And again, even though there’s no book explicitly connected to the 'PhysicalOptics' category, the query will produce the following result:

╒══════════╤═════════════════════════╕
│"id"      │"title"                  │
╞══════════╪═════════════════════════╡
│"11916857"│"Optical crystallography"│
└──────────┴─────────────────────────┘

9.1.5. A real world example

We can use the semantics.importOntology procedure to import the NCBI Taxon ontology. This is an ontology representation of the National Center for Biotechnology Information (NCBI) organismal taxonomy. It contains 1.8 million classes (Class) and 3.6 million subClass of (SCO) relationships.

CALL semantics.importOntology("http://purl.obolibrary.org/obo/ncbitaxon.owl","RDF/XML")

It takes just over a couple of minutes to load it into Neo4j.

╒═══════════════════╤═══════════════╤═══════════════╤════════════╤═══════════╤═══════════════╕
│"terminationStatus"│"triplesLoaded"│"triplesParsed"│"namespaces"│"extraInfo"│"configSummary"│
╞═══════════════════╪═══════════════╪═══════════════╪════════════╪═══════════╪═══════════════╡
│"OK"               │5480841        │12581469       │null        │""         │{}             │
└───────────────────┴───────────────┴───────────────┴────────────┴───────────┴───────────────┘

Let’s add to the hierarchy a few individuals. Some dogs (NCBITaxon_9615, "Canis lupus familiaris"):

CREATE (p:Person { name: "Mr. Doglover"}) WITH p
UNWIND [ { name: "Perdita" , dob: "30/11/2016"}, { name: "Toby" , dob: "14/03/2019"}, { name: "Lucky" , dob: "14/11/2018"}, { name: "Pongo" , dob: "4/10/2012"}] as doggy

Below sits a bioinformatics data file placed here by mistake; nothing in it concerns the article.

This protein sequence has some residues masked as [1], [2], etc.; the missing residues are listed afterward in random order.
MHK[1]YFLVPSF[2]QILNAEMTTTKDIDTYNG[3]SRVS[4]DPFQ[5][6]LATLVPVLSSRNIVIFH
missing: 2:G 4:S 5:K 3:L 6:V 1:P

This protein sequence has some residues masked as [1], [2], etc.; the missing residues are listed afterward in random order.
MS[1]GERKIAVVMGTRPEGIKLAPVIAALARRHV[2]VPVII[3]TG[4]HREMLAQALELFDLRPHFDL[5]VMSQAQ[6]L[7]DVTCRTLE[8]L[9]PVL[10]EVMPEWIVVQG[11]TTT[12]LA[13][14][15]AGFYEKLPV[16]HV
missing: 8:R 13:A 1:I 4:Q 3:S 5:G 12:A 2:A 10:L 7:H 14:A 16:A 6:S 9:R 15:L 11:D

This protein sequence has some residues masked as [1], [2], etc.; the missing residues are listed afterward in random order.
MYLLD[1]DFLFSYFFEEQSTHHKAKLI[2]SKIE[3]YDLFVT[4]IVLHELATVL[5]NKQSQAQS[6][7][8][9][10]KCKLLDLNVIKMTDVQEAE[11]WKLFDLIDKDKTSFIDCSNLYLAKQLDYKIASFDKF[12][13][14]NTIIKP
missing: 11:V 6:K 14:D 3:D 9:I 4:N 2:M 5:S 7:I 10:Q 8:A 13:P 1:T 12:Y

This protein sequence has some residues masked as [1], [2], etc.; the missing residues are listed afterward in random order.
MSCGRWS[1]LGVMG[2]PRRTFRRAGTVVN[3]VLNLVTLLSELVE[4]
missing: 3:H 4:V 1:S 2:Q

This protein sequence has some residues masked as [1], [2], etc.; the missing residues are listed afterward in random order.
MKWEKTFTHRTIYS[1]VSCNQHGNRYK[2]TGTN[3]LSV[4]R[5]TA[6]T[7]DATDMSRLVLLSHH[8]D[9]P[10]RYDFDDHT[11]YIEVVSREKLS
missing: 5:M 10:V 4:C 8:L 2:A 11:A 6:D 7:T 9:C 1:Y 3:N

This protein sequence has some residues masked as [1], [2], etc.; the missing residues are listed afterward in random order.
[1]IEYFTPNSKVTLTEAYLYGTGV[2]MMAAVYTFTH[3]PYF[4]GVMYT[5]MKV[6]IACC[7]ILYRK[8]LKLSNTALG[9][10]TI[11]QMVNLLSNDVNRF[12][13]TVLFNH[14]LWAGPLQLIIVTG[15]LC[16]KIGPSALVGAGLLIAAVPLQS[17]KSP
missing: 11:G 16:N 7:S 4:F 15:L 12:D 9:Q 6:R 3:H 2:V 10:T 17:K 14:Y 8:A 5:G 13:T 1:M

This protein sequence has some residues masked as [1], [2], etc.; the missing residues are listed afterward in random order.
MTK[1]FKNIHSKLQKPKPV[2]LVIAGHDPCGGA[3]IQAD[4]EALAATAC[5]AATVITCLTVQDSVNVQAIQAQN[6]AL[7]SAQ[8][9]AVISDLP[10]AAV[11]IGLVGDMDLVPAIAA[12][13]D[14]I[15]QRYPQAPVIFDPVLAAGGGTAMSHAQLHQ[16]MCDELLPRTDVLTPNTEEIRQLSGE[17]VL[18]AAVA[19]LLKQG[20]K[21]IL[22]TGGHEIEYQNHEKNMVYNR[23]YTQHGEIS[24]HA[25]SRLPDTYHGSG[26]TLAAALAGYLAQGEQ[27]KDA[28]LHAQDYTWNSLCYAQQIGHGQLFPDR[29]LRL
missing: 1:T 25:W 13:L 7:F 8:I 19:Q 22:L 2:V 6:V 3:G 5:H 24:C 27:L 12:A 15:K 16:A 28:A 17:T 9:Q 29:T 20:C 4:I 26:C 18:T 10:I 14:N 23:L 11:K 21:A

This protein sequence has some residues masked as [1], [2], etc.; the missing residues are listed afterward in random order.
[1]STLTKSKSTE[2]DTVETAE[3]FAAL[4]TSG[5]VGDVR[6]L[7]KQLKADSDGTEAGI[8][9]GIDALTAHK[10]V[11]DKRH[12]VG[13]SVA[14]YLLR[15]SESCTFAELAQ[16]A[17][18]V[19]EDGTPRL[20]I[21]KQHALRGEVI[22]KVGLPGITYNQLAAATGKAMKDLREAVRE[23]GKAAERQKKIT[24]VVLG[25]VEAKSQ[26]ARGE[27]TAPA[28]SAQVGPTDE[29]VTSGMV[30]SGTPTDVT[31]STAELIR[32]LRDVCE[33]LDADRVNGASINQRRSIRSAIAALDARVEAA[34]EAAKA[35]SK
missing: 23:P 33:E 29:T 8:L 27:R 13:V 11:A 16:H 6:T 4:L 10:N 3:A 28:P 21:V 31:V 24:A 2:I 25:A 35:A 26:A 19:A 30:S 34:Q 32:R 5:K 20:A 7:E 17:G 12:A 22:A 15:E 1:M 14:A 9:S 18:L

CREATE (:Pet:NCBITaxon_9615 { name: doggy.name, dob: doggy.dob })-[:OWNER]->(p)

And why not? some mice (NCBITaxon_10092, "Mus musculus domesticus"):

CREATE (p:Person { name: "Mr. Mouselover"}) WITH p
UNWIND [ { name: "Mickey" , dob: "30/11/2016"}, { name: "Minnie" , dob: "14/03/2019"}, { name: "Topo" , dob: "14/11/2018"}, { name: "Rastamouse" , dob: "4/10/2012"}] as mouse
CREATE (:Pet:NCBITaxon_10092 { name: mouse.name, dob: mouse.dob })-[:OWNER]->(p)

If we’re looking for instances of mammals in our database, we’d look for nodes labelled as NCBITaxon_40674 ("Mammalia"). Obviously no node has been labelled as mammal, but we expect NSMNTX to do the job for us.

CALL semantics.inference.nodesLabelled('NCBITaxon_40674',{ catLabel: "Class", subCatRel: "SCO" }) YIELD node
RETURN node.name as name, node.dob as dob, labels(node)

Only a few milliseconds needed to identify them in the nearly 11k categories under Mammalia.

╒════════════╤════════════╤═════════════════════════╕
│"name"      │"dob"       │"labels(node)"           │
╞════════════╪════════════╪═════════════════════════╡
│"Mickey"    │"30/11/2016"│["Pet","NCBITaxon_10092"]│
├────────────┼────────────┼─────────────────────────┤